I’m delighted too. Imagine my joy at meeting a painter and artisan whose practice is driven by the desire to express “that which is innate within us all” in an offering of beauty – right here in my little hometown, Mullumbimby, NSW, Australia.
Welcome to the artisans’ gallery, Melinda Blair Paterson (drum roll!)
From Melinda’s page:
At the moment my art is an exploration of colour and movement within the simplicity of a circle, starting and finishing with my first love – white. Keeping it slow and simple is how it goes these days, for it is that which is innate within us all that has my full attention, and the seeming ‘stopping’ that catches a glimpse.
Melinda Blair Paterson, Sahaja Earth, 1200×1200, acrylic on canvas, 2014
The paint is poured onto the canvas, then moved in tandem with the body, like a Sufi dancer spinning into stillness. The paint finds its own path across the surface, delighting the Seeing whichever way it goes. Layers upon layers are created until a maze of colour sits reflecting the viewer. Then for reasons that are never understood, it is time for white, which is poured to cover and reveal a new form. And the Seeing is yet again exponentially delighted.
Visit Melinda’s page to view more examples of her work
and read the entire text:
melinda blair paterson
Whangarei, Aotearoa-New Zealand
No Beginning No End Of Beginning (detail)
6 panels, each 92 x 61 cm, PVC and Acrylic on canvas
The studio is the place where there are few rules and so my practice is based on the question ‘what will happen if’’? Trying to pin down the opposites of figure and ground is fraught with the frustration of trying to solve a nonsensical problem, however, I have discovered that the language of paint is such a subtle and magical thing that it is able to speak for me. The energy I bring to the painting studio is transmuted into the work itself and becomes the life of the paint. Each time I lay down a colour, spread and mingle different tones, explore the effects of texture and make decisions about presentation, I am becoming the paint itself and it becomes my voice. There develops an awareness that the paint, the painting and the painted merge into one and the sense of separateness dissolves. The clear PVC sheet becomes a membrane, a thinly spread division between the temporal and spiritual, which then dissolves because it too, is empty.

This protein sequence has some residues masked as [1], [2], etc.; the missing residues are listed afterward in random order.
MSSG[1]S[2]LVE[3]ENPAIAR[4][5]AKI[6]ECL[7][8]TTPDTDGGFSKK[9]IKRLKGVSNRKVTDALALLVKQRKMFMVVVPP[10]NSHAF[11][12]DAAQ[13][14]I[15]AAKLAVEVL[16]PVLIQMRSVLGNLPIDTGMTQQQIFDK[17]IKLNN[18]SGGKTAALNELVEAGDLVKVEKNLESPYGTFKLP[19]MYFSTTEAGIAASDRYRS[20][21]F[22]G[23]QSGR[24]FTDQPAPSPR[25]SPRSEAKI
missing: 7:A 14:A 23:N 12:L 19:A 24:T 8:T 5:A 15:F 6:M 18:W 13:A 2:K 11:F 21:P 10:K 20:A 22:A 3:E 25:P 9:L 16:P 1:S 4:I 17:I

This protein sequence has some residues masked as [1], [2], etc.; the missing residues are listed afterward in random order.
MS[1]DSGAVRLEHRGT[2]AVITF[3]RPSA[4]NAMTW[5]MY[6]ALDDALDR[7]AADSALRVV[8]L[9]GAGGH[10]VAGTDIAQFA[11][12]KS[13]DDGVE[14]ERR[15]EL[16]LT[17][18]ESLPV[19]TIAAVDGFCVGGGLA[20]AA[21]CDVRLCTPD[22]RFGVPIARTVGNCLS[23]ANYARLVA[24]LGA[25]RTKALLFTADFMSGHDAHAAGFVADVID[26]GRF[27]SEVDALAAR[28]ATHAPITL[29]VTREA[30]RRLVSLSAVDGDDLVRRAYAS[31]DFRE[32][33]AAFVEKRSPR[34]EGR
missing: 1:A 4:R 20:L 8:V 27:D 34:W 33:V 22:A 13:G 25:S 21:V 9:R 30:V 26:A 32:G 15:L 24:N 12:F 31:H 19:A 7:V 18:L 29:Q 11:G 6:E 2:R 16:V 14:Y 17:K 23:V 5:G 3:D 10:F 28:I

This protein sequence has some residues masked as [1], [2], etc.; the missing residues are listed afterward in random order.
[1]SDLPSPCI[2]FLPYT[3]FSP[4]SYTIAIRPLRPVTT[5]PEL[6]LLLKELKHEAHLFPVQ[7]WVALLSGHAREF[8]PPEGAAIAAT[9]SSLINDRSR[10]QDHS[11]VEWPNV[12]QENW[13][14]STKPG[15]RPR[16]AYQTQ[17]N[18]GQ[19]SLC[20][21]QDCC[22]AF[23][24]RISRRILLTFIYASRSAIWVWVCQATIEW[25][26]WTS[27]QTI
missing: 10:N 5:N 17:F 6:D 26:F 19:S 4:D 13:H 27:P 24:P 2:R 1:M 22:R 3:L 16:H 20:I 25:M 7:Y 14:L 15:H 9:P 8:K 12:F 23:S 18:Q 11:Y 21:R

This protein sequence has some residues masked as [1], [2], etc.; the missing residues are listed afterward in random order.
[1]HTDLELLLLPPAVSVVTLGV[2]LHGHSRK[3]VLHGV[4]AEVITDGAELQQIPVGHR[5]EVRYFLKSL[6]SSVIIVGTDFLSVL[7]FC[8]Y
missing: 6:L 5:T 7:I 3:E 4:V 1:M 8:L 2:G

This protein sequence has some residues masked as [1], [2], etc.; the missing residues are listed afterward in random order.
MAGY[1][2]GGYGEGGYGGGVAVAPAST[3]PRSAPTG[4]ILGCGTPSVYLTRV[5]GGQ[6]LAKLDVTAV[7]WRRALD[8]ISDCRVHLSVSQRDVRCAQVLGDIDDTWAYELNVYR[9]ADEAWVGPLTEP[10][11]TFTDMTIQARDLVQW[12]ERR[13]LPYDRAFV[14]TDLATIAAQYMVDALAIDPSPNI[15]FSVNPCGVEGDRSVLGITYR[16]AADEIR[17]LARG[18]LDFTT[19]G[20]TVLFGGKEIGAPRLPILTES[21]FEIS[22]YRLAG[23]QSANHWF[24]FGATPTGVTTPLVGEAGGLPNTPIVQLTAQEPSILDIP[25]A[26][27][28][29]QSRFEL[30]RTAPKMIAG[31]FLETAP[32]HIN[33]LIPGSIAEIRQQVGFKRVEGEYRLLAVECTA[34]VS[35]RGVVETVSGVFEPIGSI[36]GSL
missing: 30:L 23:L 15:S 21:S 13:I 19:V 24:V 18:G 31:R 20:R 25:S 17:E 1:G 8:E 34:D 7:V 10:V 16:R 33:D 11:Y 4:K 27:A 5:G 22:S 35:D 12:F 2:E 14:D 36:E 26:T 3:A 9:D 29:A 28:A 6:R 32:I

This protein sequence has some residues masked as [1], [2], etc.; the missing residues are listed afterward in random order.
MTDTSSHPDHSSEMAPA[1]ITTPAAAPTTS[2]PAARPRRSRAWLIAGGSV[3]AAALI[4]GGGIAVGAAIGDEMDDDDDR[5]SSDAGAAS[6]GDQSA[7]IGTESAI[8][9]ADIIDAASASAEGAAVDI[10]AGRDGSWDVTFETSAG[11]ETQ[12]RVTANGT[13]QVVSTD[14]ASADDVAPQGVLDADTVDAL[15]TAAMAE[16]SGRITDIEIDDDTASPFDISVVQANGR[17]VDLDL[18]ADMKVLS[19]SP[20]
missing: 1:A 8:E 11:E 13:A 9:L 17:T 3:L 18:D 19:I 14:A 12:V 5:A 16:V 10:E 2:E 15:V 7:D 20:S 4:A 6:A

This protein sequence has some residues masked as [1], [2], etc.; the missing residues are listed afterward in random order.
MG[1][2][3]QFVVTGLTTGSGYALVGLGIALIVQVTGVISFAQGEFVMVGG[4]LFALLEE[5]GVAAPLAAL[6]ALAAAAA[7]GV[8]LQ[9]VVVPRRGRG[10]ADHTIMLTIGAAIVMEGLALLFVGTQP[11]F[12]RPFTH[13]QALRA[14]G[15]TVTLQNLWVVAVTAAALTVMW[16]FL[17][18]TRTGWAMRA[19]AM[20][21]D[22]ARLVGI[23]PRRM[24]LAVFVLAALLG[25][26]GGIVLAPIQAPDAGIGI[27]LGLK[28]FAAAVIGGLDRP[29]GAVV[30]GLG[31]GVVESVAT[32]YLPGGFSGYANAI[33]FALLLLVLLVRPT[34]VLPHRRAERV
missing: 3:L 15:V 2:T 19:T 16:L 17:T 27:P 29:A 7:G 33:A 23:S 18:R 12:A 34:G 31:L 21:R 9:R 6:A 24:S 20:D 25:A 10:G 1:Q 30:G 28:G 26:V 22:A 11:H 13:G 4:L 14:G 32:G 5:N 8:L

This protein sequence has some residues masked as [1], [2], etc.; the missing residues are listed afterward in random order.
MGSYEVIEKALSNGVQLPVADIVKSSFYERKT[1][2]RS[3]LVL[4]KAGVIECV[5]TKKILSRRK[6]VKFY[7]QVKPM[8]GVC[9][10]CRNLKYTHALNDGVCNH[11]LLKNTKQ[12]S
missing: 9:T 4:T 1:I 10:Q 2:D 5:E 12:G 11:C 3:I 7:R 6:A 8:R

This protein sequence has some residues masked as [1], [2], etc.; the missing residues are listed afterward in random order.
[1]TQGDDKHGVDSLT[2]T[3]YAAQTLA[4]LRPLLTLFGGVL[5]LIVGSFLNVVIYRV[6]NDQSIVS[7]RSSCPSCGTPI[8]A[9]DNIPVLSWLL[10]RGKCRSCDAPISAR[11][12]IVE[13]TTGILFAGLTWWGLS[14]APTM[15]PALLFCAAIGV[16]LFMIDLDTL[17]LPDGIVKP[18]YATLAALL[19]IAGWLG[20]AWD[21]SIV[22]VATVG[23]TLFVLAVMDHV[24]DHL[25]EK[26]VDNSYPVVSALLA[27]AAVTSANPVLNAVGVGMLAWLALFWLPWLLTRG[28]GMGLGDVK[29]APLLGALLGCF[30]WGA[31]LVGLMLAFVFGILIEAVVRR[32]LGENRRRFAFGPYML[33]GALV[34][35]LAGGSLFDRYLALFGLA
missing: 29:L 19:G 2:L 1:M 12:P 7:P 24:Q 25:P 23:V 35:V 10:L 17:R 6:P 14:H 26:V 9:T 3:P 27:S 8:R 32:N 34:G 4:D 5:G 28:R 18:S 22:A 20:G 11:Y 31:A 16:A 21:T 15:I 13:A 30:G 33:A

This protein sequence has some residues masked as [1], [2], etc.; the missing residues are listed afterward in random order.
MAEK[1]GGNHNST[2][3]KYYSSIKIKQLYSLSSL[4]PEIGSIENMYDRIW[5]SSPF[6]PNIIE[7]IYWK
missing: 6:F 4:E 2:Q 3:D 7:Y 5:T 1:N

– Barbara O’Sullivan
Continue reading at Barbara’s page in the artisans’ gallery
Source: Extracts from Painting the Paradox of Emptiness – Barbara O’Sullivan’s dissertation for her Master of Fine Arts Degree. This document can be downloaded from the artist’s website, and is highly recommended.
Images and text © copyright Barbara O’Sullivan
The earth was the heavens and the heavens the earth. Everything was alive and bursting with colour and colour was god, not the god of man. The hills became transparent, every rock and boulder was without weight, floating in colour and the distant hills were blue, the blue of all the seas and the sky of every clime. The ripening rice fields were intense pink and green, a stretch of immediate attention. And the road that crossed the valley was purple and white, so alive that it was one of the rays that raced across the sky. You were of that light, burning, furious, exploding, without shadow, without root and word. And as the sun went further down, every colour became more violent, more intense and you were completely lost, past all recalling. It was an evening that had no memory.
– J Krishnamurti, Krishnamurti’s Notebook
Painting by Fritz Rauh
the act of seeing
awareness, meditation and creativity